Can Russia withstand international isolation after attacking Ukraine?

Vladimir Putin’s press secretary Dmitry Peskov has not confirmed reports about the resignation of the head of the Russian Central Bank. The fact that Elvira Nabiullina allegedly resigned, but President Vladimir Putin refused to fire her, was reported on Facebook by former Ukrainian Prime Minister Oleksiy Honcharuk, as well as the Ukrainian portal OBOZREVATEL.

After Russia attacked Ukraine, the Kremlin faced unprecedented financial problems.

Russian rubles. Photo: Moscow-Live / Flickr, CC BY-NC-SA 2.0

Russia has money to pay interest on bonds and pay back loans, Finance Minister Anton Siluanov said today. However, he proposed to take it from foreign currency accounts abroad, blocked by the decision of the EU and the U.S.

The Russian Finance Ministry has offered to pay back the debts in rubles — the currency that has depreciated by 40% in a month. As the rating agency Fitch explains, this means default. Still, the reputation of the defaulter is not the Kremlin’s biggest problem.

“The Russian state borrowed money. Then it committed a crime for which that money was seized. If a person has tens and thousands of deaths hanging over them, it does not matter whether they owe someone money or not. Moreover, the debt there is not the most gigantic there could be,” explains economic commentator Maksim Blunt.

Russia already owes $117 million to those who bought Russian government bonds. Refusal to pay will cause panic among those who have lent money to Moscow. State companies and the government owe foreign creditors $150 billion. Of these, the Russian government owes $40 billion, Gazprom owes $25 billion, and the Russian Railways own almost $5 billion.

“We no longer view a Russian default as an unlikely event. Russia has money to service its debt, but it can’t access it. What worries me more is that there are consequences beyond Ukraine and Russia,” said IMF Director Kristalina Georgieva.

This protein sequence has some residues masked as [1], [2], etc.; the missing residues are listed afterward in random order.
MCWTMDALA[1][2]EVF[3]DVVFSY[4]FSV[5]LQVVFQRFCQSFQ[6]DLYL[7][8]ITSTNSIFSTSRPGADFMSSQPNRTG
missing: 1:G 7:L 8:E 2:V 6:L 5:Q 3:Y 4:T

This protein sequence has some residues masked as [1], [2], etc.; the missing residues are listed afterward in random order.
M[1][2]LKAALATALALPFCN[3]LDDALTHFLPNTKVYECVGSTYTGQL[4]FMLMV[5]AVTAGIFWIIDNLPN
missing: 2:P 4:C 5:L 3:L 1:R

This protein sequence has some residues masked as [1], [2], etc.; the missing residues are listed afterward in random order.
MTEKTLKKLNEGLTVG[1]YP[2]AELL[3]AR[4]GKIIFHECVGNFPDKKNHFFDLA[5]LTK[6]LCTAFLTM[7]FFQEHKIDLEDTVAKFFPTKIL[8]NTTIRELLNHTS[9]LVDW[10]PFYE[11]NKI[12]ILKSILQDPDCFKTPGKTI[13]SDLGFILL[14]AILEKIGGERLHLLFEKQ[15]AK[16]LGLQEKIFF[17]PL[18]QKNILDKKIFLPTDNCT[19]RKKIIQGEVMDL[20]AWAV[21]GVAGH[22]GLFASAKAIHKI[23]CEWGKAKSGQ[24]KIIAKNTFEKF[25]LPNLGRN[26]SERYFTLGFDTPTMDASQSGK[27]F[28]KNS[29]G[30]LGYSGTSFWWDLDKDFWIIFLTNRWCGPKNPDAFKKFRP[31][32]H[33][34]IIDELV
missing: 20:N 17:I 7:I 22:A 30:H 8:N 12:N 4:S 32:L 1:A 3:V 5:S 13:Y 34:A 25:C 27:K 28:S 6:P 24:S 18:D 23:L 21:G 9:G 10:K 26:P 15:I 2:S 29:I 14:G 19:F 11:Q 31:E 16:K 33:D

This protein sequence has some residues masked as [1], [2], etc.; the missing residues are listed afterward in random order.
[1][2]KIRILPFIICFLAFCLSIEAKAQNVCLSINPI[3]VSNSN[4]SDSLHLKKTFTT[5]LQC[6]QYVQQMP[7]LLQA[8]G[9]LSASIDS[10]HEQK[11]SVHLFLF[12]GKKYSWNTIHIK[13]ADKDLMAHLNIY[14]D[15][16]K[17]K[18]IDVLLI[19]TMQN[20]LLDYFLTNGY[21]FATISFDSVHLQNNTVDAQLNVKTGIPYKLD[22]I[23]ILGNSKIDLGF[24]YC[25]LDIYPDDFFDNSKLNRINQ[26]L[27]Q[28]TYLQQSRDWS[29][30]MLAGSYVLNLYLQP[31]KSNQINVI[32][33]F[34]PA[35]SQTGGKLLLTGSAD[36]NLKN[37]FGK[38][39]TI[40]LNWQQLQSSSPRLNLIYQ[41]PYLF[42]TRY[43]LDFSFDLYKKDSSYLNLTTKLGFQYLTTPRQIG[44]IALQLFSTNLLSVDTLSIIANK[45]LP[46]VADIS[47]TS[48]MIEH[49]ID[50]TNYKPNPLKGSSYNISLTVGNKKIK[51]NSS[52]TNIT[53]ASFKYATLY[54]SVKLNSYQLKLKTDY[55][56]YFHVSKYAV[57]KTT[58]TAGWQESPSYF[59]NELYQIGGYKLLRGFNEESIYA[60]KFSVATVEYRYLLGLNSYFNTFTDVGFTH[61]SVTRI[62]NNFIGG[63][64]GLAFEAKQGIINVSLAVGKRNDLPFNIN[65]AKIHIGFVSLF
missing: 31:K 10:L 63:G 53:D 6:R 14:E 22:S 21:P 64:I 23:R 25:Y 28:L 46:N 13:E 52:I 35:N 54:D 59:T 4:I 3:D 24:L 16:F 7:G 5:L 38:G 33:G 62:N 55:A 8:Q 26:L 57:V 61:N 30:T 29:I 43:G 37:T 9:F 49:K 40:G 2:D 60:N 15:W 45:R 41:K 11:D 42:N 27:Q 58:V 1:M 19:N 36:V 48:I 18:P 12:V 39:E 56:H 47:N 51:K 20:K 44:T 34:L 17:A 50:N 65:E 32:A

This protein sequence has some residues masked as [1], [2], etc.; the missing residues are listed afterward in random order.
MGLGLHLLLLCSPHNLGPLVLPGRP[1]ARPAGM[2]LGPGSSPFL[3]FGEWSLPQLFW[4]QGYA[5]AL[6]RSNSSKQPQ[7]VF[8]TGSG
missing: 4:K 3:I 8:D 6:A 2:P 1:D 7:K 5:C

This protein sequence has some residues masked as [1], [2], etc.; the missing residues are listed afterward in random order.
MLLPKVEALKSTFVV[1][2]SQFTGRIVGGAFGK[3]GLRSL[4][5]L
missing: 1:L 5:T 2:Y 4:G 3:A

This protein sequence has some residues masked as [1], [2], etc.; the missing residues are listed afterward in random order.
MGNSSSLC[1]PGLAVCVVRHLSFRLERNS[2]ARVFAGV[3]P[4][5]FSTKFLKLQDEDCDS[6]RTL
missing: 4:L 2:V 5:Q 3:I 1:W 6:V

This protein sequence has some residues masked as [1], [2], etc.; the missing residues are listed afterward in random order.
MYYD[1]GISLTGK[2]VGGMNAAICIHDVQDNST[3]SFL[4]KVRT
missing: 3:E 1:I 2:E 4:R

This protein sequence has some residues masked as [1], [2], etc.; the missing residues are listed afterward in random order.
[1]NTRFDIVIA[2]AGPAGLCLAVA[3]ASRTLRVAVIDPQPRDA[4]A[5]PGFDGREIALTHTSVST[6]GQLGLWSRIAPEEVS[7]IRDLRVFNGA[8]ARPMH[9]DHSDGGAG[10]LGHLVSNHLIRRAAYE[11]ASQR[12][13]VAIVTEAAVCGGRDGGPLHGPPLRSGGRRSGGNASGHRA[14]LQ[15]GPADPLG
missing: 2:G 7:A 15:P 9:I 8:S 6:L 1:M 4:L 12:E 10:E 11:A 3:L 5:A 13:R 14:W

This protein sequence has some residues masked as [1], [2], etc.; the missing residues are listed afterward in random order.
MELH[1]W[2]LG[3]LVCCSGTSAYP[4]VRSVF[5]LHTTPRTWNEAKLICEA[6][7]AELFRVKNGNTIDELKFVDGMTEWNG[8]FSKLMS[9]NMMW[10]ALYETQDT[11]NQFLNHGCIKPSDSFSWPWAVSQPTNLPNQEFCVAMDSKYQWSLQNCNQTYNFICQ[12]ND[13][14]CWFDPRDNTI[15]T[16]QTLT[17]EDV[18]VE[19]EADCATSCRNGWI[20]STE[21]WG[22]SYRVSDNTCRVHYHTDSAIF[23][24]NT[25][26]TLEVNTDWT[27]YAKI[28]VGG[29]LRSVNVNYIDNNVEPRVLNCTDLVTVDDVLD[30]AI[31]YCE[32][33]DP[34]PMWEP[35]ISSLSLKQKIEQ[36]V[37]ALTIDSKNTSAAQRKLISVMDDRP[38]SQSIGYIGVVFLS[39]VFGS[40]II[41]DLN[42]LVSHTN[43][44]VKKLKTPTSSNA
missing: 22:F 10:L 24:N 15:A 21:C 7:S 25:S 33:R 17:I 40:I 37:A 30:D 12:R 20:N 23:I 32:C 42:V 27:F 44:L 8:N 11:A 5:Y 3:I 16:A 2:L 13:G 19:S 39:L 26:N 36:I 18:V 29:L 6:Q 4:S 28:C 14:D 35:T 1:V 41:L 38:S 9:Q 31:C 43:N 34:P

The Kremlin’s losses from the attack on Ukraine continue to grow. German energy concern E.ON has stopped buying new volumes of Russian gas. By the end of the year, the European Commission promised to cut the purchase of Russian oil and gas by three times, and the U.S. refused to buy it at all. Besides, the EU stopped buying Russian steel. Energy carriers and metals account for more than half of Russian exports. Last year, they brought $280 billion to Moscow. Russia’s exports of arms, aircraft, and nuclear materials bring another 40 billion.

“China will buy something, but the illusion that we will now sell everything to China and buy everything from them runs into logistical problems. Russia has been trading energy with Europe since Soviet times. And there has been an infrastructure since Soviet times: oil pipelines, product pipelines, gas pipelines,” explains Maksim Blunt.

Russia buys high-tech goods abroad – machine tools, equipment, computers, household chemicals, and chemical raw materials, as well as transport. There is no ban on selling these to Russia, but global companies have announced a boycott of the country. More than 400 companies have already left Russia. Ford, General Motors, Jaguar, Volvo, and Renault have stopped their assembly lines, while Mcdonald’s restaurants and AppleStores are closing. Today, Michelin Corporation suspended the production and sale of tires in Russia.

“If everything that works on imported components stops, we will be left with agriculture, the oil and gas sector, and fertilizer production. But if no one buys them, it will be a pointless production,” warns Maksim Blunt.

The Central Bank of Russia predicts that the country’s GDP will fall by 8% in 2022. This is also the forecast of most global financial corporations. At the same time, the Institute of International Finance in Washington predicts that as a result of sanctions the Russian economy will shrink by 30% – like in the early 90s.

Aliaksandr Papko,